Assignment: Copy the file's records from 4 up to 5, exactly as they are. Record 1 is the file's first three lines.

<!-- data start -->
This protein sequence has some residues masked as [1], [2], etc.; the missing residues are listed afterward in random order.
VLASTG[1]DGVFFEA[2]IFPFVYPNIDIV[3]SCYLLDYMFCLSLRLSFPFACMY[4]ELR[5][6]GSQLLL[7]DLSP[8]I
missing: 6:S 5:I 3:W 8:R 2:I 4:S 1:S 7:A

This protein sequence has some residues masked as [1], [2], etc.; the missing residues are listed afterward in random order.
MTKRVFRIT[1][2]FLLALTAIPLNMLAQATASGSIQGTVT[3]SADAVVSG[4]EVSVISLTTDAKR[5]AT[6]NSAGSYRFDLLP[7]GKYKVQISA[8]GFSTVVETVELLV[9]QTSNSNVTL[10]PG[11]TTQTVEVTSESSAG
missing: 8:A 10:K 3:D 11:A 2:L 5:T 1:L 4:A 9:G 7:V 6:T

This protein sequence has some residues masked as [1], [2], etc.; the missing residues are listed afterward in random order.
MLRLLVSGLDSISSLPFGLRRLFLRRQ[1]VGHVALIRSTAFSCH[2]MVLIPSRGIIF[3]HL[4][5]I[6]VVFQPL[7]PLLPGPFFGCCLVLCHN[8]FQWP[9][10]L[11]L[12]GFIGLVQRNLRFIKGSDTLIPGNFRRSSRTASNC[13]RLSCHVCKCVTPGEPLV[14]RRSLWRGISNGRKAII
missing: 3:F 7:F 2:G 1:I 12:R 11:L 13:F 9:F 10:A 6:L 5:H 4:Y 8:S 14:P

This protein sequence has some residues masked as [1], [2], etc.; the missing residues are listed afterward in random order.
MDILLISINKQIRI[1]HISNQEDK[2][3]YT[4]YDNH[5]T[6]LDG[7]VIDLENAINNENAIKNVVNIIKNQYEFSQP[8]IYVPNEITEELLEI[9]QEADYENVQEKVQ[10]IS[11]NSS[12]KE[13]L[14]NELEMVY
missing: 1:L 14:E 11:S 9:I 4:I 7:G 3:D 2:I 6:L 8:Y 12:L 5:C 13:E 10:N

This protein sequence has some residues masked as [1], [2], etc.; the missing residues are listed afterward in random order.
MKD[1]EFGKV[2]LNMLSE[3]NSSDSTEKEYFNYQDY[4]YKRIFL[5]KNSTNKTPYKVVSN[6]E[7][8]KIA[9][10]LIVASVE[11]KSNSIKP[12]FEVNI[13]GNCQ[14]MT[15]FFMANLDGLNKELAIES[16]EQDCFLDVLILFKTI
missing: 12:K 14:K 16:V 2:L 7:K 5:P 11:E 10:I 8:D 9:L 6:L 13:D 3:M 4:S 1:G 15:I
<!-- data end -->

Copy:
This protein sequence has some residues masked as [1], [2], etc.; the missing residues are listed afterward in random order.
MDILLISINKQIRI[1]HISNQEDK[2][3]YT[4]YDNH[5]T[6]LDG[7]VIDLENAINNENAIKNVVNIIKNQYEFSQP[8]IYVPNEITEELLEI[9]QEADYENVQEKVQ[10]IS[11]NSS[12]KE[13]L[14]NELEMVY
missing: 1:L 14:E 11:S 9:I 4:I 7:G 3:D 2:I 6:L 8:Y 12:L 5:C 13:E 10:N

This protein sequence has some residues masked as [1], [2], etc.; the missing residues are listed afterward in random order.
MKD[1]EFGKV[2]LNMLSE[3]NSSDSTEKEYFNYQDY[4]YKRIFL[5]KNSTNKTPYKVVSN[6]E[7][8]KIA[9][10]LIVASVE[11]KSNSIKP[12]FEVNI[13]GNCQ[14]MT[15]FFMANLDGLNKELAIES[16]EQDCFLDVLILFKTI
missing: 12:K 14:K 16:V 2:L 7:K 5:P 11:E 10:I 8:D 9:L 6:L 13:D 3:M 4:S 1:G 15:I